A Year in the Life of the Earth System
The lab activity described here was adapted by Erin Bardar and Sarah Hill of TERC for the EarthLabs project.
Summary and Learning Objectives
Students have been examining Earth as a system of interacting parts, initially from the local perspective but more recently from the regional and global perspectives. In order to fully understand Earth as a system and how its components interact with each other, students need to consider change over time. On relatively short times scales, these changes are related to the fact that the solar energy that drives the Earth system passes through an atmosphere that varies across space and time before reaching a spinning sphere. Across longer seasonal and annual time scales, these changes are more specifically related to the differential heating that results from the tilt of Earth's axis and Earth's orbit around the sun. At this longer-term global scale, it may be easier to see the repeating patterns of change across space and time and to infer how changes in one sphere may be linked to changes in others.
After completing this investigation, students should be able to:
- use ImageJ to animate monthly maps of Earth system components;
- find patterns and connections between and among maps containing different environmental data; and
- understand the relationship between time and space with regard to global environmental data.
Activity Overview and Teaching Materials
In Part A: Students use ImageJ, a free image processing tool, to make an animation of monthly data maps for one component of the Earth system in order to explore how the Earth changes over time at the global scale.
In Part B: Students make an animation of two datasets side by side to investigate relationships between different components of the Earth system across a 12-month period.
To download one of the PDF or Word files below, right-click (control-click on a Mac) the link and choose "Save File As" or "Save Link As."
- Stop and Think Questions (
- You may also decide to print and distribute to students some of the resources in the Background Information section below.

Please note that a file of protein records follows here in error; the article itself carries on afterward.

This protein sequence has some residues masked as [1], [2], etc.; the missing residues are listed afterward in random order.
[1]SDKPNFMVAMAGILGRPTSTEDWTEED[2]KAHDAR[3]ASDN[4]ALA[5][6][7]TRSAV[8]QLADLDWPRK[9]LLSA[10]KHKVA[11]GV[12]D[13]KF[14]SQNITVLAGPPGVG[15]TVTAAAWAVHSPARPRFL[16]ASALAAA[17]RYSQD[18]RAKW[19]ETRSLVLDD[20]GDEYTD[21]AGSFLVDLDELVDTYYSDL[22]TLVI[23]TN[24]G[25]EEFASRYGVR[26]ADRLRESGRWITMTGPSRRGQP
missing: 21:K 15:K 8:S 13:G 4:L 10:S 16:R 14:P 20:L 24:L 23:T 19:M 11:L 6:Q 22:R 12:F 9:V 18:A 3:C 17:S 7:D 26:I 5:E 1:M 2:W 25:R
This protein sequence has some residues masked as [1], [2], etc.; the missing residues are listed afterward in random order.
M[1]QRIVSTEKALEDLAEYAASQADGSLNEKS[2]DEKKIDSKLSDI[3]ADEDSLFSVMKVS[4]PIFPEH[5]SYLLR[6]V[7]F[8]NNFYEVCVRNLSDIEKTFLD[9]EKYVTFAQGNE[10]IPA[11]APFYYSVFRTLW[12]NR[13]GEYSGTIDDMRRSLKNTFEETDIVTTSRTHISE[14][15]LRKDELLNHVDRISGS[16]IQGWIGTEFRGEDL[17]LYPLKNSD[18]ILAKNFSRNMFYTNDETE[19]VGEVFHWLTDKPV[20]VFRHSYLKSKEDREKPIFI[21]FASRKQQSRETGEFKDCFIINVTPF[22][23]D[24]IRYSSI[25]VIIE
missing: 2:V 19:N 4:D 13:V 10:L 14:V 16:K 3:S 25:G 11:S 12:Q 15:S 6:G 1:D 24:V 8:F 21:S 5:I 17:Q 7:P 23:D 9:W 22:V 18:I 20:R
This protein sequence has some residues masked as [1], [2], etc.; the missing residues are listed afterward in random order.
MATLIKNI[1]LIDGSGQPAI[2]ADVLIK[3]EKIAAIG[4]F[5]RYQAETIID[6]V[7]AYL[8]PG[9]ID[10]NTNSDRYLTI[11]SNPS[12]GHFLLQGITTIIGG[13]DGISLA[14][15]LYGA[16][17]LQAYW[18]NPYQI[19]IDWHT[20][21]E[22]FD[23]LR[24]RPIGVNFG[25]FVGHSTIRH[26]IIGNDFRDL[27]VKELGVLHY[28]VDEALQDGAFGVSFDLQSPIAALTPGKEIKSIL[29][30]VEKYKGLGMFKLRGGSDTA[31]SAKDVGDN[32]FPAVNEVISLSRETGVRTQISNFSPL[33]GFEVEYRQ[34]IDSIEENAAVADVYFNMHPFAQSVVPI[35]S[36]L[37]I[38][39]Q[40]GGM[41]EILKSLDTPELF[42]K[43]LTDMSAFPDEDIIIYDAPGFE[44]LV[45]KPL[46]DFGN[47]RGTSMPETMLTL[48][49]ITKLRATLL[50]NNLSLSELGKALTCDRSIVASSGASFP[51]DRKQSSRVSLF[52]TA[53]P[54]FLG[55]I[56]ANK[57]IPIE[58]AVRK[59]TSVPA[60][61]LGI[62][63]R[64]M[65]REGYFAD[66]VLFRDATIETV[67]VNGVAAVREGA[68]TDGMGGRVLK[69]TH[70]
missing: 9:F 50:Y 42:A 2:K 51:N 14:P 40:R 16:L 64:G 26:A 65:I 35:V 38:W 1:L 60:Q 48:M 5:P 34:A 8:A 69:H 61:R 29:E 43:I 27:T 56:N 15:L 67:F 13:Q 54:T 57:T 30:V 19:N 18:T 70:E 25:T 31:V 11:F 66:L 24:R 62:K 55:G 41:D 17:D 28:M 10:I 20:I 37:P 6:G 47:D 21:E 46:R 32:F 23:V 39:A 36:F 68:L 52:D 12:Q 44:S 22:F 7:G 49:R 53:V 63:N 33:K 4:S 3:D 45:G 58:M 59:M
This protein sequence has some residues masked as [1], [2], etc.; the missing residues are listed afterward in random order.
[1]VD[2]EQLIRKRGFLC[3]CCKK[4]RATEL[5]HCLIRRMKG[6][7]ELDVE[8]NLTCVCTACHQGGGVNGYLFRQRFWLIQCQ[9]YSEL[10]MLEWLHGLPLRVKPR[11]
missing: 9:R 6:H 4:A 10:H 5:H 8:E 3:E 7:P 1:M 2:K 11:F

Teaching Notes and Tips
ImageJ is free public domain image processing software developed at the National Institutes of Health. Its power and flexibility allow it to be used as a research tool by scientists in many disciplines, from medicine to astronomy. Installers are available for Windows, MacOS and OSX, and Linux.
You can use ImageJ to display, annotate, edit, calibrate, measure, analyze, process, print, and save raster (row and column) image data (TIFF, GIF, JPEG, and many others). It reads most common raster image formats as well as raw data files in text format, such as from spreadsheets. ImageJ also supports stacks - multiple images in a single window - for animation and analysis.
To Download and Install ImageJ:
Go to the ImageJ Download page, and download and install the application for your operating system.
For more details, or if you have problems running the application, access ImageJ's Installation Instructions then select your operating system.
Updating ImageJ Software
Double-click the ImageJ icon to launch the application and choose Help > Update ImageJ.... A window will appear, telling you the version you are currently running and a list of upgrade versions. Choose the version you want to upgrade to (usually the most recent, or default version) and click OK. After the update downloads, re-launch ImageJ to run the new version. NOTE: Some users have reported problems updating ImageJ in certain versions of Windows. To fix this problem, you will need to manually update ImageJ.
The ImageJ Toolbar
The ImageJ toolbar contains both built-in and customized tools for manipulating images. Most of the tools are similar to those used in other graphics programs.
Running the Animations